Overflowof Croton Water.
From April 25, 1909, to May 1 almost 10,000,000,000 gal. of water poured over the spillway of the Croton dam uselessly into the Hudson— enough to have supplied the wants of the city for a month, and the flow has not been greatly diminished since that time. Between November, 1907, and June, 1908, approximaeely 80,000,000,000 gal. ran to waste over in the same spillway—sufficient, used in connection with the natural flow of the Croton and its feeders, to have supplied the city with water for almost five years; or, without drawing a drop from the existing storage, it would have furnished supply for eight months. The lowest amount wasted was that of May 10—232.000,000 gal.; the highest, that of May 1—1.161,000.000 gal.; that of April 301,014.000,000—was a close second. The total tints lost—0,166,000,000 gal.— would have supplied the boroughs of Manhattan and The Bronx for 29H days—the estimated daily consumption in these two boroughs being 324,000,000 gal.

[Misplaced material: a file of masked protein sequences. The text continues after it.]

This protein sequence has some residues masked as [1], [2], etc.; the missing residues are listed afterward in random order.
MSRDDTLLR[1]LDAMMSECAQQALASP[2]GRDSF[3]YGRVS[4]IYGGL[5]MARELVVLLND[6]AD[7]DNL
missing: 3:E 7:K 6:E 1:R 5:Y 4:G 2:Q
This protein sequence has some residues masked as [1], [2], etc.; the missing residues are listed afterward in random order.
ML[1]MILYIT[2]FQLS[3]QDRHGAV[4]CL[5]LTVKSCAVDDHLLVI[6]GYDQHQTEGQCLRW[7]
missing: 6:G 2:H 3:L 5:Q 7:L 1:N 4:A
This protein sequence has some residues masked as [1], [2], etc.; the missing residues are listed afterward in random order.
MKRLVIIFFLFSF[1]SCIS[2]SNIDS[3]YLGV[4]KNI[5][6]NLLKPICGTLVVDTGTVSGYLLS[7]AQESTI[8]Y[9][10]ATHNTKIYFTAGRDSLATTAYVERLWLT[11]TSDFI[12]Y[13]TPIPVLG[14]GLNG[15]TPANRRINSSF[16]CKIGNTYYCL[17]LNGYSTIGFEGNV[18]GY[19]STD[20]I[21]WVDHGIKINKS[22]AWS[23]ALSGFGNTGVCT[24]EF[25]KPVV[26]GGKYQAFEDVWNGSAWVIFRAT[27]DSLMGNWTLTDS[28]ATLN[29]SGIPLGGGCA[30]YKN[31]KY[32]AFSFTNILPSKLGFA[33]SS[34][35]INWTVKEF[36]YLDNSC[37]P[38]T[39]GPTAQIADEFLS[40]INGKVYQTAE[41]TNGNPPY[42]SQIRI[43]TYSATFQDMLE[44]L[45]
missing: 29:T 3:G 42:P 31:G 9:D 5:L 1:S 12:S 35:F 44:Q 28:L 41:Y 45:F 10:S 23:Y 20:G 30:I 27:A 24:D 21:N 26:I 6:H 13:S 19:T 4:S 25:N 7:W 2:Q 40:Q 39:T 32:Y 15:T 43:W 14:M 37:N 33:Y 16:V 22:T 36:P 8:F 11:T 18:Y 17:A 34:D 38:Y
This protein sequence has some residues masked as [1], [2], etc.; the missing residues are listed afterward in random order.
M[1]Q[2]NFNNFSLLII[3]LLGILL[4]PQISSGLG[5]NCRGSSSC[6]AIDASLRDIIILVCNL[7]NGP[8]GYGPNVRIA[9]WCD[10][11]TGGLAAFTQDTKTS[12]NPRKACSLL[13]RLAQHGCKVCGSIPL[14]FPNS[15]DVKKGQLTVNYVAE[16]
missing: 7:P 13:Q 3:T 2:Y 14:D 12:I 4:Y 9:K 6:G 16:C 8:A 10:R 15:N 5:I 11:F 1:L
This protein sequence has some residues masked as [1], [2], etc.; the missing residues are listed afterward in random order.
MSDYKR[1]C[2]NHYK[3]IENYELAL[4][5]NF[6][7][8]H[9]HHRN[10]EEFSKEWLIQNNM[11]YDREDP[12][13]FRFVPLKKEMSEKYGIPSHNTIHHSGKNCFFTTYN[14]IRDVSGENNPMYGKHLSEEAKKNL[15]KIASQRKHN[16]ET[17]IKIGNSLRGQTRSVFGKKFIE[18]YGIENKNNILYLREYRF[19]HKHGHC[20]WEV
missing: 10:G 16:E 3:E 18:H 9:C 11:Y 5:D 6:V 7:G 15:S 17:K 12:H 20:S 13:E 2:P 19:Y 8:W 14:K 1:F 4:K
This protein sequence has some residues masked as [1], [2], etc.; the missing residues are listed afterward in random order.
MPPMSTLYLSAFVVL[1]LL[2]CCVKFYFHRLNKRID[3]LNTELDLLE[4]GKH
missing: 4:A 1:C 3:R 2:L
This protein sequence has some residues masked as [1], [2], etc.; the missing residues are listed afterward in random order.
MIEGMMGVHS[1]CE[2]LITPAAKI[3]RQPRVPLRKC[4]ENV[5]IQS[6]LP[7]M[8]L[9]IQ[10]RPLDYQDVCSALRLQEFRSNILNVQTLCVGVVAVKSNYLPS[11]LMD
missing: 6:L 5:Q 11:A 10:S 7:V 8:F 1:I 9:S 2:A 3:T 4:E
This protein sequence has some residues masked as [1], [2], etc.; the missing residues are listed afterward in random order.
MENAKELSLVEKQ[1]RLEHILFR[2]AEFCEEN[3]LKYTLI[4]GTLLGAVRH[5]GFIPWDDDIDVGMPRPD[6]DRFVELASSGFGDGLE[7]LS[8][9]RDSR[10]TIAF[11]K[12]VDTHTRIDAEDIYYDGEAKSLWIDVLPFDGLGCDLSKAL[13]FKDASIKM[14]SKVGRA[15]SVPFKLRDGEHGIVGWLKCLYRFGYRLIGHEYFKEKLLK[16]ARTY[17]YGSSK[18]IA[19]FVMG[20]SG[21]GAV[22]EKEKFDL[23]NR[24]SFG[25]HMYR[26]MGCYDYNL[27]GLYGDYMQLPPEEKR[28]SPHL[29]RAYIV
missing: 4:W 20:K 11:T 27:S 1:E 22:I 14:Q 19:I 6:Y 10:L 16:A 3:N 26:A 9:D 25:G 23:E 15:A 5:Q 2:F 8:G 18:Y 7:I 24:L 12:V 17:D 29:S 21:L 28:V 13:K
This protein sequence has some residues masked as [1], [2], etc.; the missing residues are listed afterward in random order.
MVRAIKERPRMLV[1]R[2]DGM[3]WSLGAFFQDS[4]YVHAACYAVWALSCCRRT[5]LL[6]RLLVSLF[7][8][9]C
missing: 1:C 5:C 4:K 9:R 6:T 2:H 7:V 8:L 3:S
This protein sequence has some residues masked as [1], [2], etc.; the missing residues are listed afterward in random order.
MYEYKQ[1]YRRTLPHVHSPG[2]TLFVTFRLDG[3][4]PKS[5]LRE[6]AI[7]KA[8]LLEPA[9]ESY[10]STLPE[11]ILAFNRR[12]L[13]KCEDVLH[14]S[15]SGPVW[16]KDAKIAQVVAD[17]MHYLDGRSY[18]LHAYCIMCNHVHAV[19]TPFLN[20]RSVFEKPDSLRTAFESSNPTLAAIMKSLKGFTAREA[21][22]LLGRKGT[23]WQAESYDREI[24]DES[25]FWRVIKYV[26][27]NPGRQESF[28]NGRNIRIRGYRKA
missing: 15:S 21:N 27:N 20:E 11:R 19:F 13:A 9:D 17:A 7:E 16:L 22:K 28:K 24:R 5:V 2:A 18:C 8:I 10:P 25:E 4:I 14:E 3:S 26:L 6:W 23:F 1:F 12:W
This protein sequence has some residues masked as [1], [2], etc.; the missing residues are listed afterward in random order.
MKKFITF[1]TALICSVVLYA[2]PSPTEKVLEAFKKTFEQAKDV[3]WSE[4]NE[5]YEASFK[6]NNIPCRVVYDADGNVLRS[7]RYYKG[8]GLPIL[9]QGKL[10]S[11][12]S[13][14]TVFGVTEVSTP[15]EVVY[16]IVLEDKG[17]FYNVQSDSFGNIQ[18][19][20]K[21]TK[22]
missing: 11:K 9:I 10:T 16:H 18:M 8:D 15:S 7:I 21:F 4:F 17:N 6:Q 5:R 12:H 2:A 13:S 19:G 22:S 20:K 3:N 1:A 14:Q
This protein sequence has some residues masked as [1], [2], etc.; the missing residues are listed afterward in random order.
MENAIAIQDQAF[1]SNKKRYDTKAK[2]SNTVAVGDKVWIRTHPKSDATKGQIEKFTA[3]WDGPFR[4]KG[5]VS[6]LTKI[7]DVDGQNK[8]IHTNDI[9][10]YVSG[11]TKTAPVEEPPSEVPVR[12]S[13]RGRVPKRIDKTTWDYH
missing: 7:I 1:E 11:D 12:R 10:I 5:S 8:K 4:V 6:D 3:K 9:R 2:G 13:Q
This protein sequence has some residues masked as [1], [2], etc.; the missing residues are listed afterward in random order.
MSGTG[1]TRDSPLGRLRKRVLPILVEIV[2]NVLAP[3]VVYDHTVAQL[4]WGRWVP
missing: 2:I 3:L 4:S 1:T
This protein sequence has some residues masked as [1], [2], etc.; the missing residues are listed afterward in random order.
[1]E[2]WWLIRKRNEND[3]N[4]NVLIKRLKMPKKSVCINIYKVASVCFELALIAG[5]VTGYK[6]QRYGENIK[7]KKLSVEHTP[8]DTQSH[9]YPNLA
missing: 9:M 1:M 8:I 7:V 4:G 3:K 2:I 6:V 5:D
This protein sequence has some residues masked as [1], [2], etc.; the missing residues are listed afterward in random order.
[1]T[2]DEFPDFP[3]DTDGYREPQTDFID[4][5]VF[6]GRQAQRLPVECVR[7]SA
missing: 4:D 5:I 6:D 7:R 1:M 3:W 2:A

1 his wasted water would have come in most serviceably last summer and fall, when, although billions of gallons had run unused into the Hudson—the total volume of water in storage in the different Croton reservoirs fell below the normal danger point to 38,000,000,000 gal., of which about 20,000,000,000 gal. were practically useless, except for putting out fires, being a compound of mud, silt, sediment and decayed vegetable matter. Hence, a dry or snowless winter and a dry spring—and last winter partook somewhat of that character, although the rainfall has possibly supplied the want of the melting snow—might prove a very serious matter for a large portion of New York city—one that, under present conditions, cannot be remedied before the Catskill supply is available, and that cannot be before 1917, if then. For several years, therefore, the city’s condition as to its water supply is risky. The risk, however, can be in large measure, if not altogether, averted, not only by metering every tap, but, also, by stopping the underground leakage. The stopping of the waste at the Croton dam would constitute a large factor of safety. At present the new Croton system, including the old Croton and Muscoot dam. with its subdivisions, is as follow’s: New Croton Amawalk. with Kirk Lake and Mahopac. Cross River. Titieas. Croton Falls main dam. with West Branch or Carmel, with Lake Glencida, Barrett’s pond. Byrd’s Corners, lake Gilead, Middle Branch. East Branch and Bog brook. These all empty unitedly into the new Croton reservoir, which was completed in 1905. From it two aqueducts convey the water to the city. Below Croton Falls, some 18 miles above the main dam, the river receives the waters of the Amawalk reservoir, the Titicus reservoir, and the new Cross River reservoir, completed only last year. In the rear of Amawalk and floufing into it is lake Mahopac—a large body of water, which private ownership has caused to be restricted for public use to 5 ft. Above the falls the river divides into the East, Middle and West branches. The last at Carmel dam, receives the waters of a half dozen small lakes, as well as those of the Boyd’s Corners reservoir—one of the oldest of the large storage-receptacles. The East Branch likewise receives the water of several small lakes and reservoirs. From the headwaters of the three branches to the new Croton reservoir, the fall is considerable. The new Croton dam is 200 ft. above sea-level. Amawalk, the highest of the feeders below the falls, is 402 ft. in altitude. The West Branch, which receives its water from the highlands over towards the Hudson, shows the highest altitude, Carmel dam being 504 ft. and Boyd’s Corners reservoir 593 ft. above sea-level. Middle Branch reservoir has an altitude of 373 ft., and East Branch and Bog Brook combined an altitude of 417 ft.